Do Cruise Ship Employees Need Work Permits?

 

Attributed to mjb84 on Flickr.

 

On June 23, 2010, Citizenship and Immigration Canada released Operational Bulletin 214 (the “Bulletin“).  The Bulletin creates guidelines for immigration officers regarding foreign nationals entering Canada as members of a crew on a vessel, specifically cruise ships.

Regulation 186(s) of the Immigration and Refugee Protection Regulations (the “Regulations“) states that a member of a crew is permitted to work in Canada without a work permit under certain conditions. The Regulations state:

R186(s). A foreign national may work in Canada without a work permit as a member of a crew who is employed by a foreign company aboard a means of transportation that

(i) is foreign-owned and not registered in Canada, and

(ii) is engaged primarily in international transportation

There was previously uncertainty regarding what was meant by “engaged primarily in international transportation”.  The new guidelines are meant to settle this issue.

If a ship meets the definition of “coasting trade” as defined in Canada’s Coasting Trade Act then its employees will need a work permit.

“the carriage of goods or passengers by ship… from one place in Canada… to any other place in Canada.. either directly or by way of a place outside Canada”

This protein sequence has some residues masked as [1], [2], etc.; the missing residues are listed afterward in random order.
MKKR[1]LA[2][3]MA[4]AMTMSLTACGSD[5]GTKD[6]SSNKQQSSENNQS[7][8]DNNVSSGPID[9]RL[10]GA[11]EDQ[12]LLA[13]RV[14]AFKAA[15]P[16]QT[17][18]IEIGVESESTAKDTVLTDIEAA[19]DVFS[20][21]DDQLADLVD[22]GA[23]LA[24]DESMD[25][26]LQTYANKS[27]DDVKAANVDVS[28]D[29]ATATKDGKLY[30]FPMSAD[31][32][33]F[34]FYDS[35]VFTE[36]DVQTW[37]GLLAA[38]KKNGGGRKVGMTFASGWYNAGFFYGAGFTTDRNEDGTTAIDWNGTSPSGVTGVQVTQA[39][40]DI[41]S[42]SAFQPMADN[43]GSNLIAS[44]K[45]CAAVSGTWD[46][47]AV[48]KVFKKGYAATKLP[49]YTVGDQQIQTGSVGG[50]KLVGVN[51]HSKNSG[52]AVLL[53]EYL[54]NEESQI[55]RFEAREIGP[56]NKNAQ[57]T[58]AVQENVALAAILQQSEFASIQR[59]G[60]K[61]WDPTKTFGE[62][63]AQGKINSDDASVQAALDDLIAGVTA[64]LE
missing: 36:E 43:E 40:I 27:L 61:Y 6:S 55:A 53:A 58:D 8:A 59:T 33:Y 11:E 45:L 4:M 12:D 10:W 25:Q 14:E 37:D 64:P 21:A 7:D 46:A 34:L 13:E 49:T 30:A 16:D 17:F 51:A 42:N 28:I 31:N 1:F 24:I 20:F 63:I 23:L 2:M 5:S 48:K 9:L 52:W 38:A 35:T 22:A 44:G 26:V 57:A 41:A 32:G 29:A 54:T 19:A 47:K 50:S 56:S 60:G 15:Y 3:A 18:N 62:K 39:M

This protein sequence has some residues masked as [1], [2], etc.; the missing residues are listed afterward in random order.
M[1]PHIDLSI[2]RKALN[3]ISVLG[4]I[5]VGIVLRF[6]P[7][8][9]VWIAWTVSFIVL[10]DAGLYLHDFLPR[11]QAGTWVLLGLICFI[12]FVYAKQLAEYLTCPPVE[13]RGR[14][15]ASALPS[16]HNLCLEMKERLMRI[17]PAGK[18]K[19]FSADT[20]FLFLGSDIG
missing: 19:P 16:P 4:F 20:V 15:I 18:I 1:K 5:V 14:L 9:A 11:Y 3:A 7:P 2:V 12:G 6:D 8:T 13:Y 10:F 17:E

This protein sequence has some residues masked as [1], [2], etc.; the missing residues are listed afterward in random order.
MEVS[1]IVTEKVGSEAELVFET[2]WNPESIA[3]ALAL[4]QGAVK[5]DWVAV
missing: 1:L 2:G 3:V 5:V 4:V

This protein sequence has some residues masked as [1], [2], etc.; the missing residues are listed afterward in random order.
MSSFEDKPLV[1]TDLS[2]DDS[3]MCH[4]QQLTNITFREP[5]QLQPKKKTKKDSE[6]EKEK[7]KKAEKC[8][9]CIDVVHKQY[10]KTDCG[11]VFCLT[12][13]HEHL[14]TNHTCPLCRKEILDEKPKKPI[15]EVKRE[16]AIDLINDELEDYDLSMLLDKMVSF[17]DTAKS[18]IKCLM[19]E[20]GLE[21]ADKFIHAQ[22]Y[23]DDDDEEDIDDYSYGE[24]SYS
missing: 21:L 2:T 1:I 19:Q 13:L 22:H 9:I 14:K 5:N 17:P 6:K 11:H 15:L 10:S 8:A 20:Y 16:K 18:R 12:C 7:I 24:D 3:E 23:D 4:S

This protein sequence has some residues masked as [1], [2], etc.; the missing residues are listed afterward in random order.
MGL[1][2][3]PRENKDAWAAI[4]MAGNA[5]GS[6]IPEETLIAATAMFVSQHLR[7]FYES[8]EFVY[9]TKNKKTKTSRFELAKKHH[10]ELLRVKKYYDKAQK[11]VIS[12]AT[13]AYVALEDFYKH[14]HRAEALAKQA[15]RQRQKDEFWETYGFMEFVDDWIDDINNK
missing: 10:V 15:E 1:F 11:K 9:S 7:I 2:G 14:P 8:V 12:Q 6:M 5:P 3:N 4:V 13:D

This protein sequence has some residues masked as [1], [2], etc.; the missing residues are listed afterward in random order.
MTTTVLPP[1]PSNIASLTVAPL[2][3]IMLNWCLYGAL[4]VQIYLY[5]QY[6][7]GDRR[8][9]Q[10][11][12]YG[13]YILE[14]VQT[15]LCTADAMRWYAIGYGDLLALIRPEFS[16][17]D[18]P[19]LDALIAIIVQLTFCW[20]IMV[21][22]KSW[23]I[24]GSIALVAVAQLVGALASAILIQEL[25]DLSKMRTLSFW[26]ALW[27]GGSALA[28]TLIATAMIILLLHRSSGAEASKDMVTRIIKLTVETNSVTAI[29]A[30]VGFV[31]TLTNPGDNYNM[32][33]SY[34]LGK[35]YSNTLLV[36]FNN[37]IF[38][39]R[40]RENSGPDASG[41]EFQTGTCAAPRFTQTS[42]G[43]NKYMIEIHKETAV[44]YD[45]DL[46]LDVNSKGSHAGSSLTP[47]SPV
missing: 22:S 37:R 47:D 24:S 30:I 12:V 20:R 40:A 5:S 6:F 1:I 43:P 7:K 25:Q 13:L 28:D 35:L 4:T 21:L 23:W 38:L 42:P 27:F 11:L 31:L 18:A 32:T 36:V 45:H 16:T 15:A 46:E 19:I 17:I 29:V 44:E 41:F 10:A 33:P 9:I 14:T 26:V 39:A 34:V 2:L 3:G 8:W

Foreign National Crew Will Need a Work Permit When

A work permit may be required if a cruise ship embarks passengers at a Canadian port and disembarks any of these passengers permanently at another Canadian port. For example, if a cruise ship embarks all passengers in Montreal, disembarks some in Charlottetown, and continues to New York where the remaining passengers disembark, then foreign crew members will require a work permit.

Foreign crew members may also require a work permit if the ship embarks passengers at one Canadian port, and then ends the cruise and disembarks passengers at another Canadian port. For example, if passengers embark in Victoria, make a stop in Anchorage, Alaska, and end their cruise in Vancouver, then the foreign national crew may require a work permit.

Foreign National Crew May Be Exempt When

Foreign crew may be exempt from the requirement to obtain a work permit when a cruise ship embarks and disembarks at the same destination within Canada, even if it makes stops in foreign jurisdictions. For example, if a cruise ship embarks passengers in Halifax, makes a stop in Boston, and then returns to Halifax then a work permit may not be required.

Foreign workers may also be exempted if a cruise ship starts at a Canadian port of call, and ends its itinerary at a foreign port of call, so long as passengers do not disembark elsewhere in Canada. For example, if a cruise ship embarks in Vancouver, and disembarks in Portland, then foreign crew will likely be exempt.

This is Still not the Only Test

It is important to note that the new definition is merely a guide.  It is expected that officers will generally follow them. However, officers will be permitted to take into consideration the unique circumstances of each case as well as other requirements under the Immigration and Refugee Protection Act and its Regulations.


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